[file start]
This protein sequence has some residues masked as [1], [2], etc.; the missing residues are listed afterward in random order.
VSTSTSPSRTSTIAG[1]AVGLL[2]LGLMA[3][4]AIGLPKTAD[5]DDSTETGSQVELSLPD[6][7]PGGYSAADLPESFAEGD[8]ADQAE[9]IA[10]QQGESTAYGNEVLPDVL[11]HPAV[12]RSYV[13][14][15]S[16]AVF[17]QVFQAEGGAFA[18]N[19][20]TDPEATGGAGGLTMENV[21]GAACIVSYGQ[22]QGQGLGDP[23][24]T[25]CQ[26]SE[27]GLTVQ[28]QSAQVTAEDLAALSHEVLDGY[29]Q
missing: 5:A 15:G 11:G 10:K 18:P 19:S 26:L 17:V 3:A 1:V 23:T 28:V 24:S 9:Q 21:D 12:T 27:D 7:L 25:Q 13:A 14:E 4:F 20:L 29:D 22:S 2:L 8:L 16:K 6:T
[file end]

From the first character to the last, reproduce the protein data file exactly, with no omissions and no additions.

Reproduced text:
This protein sequence has some residues masked as [1], [2], etc.; the missing residues are listed afterward in random order.
VSTSTSPSRTSTIAG[1]AVGLL[2]LGLMA[3][4]AIGLPKTAD[5]DDSTETGSQVELSLPD[6][7]PGGYSAADLPESFAEGD[8]ADQAE[9]IA[10]QQGESTAYGNEVLPDVL[11]HPAV[12]RSYV[13][14][15]S[16]AVF[17]QVFQAEGGAFA[18]N[19][20]TDPEATGGAGGLTMENV[21]GAACIVSYGQ[22]QGQGLGDP[23][24]T[25]CQ[26]SE[27]GLTVQ[28]QSAQVTAEDLAALSHEVLDGY[29]Q
missing: 5:A 15:G 11:G 10:K 18:P 19:S 26:L 17:V 3:A 1:V 23:T 28:V 24:S 9:Q 21:D 12:T 27:D 7:L 25:Q 13:A 14:E 4:F 20:L 29:D 22:S 2:L 8:L 16:K 6:T